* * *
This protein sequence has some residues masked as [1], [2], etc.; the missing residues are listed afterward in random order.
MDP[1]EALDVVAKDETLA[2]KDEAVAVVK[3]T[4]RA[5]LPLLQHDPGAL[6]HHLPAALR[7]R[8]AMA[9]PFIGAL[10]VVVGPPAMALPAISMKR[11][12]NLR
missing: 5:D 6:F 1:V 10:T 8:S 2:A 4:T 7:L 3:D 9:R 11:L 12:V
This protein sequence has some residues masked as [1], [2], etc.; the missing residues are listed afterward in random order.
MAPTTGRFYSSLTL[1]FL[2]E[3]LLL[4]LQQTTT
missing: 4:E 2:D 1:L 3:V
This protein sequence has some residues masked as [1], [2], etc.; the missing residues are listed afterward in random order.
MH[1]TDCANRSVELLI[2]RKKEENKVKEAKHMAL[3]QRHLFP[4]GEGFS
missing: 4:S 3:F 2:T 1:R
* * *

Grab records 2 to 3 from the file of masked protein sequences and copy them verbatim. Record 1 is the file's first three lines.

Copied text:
This protein sequence has some residues masked as [1], [2], etc.; the missing residues are listed afterward in random order.
MAPTTGRFYSSLTL[1]FL[2]E[3]LLL[4]LQQTTT
missing: 4:E 2:D 1:L 3:V
This protein sequence has some residues masked as [1], [2], etc.; the missing residues are listed afterward in random order.
MH[1]TDCANRSVELLI[2]RKKEENKVKEAKHMAL[3]QRHLFP[4]GEGFS
missing: 4:S 3:F 2:T 1:R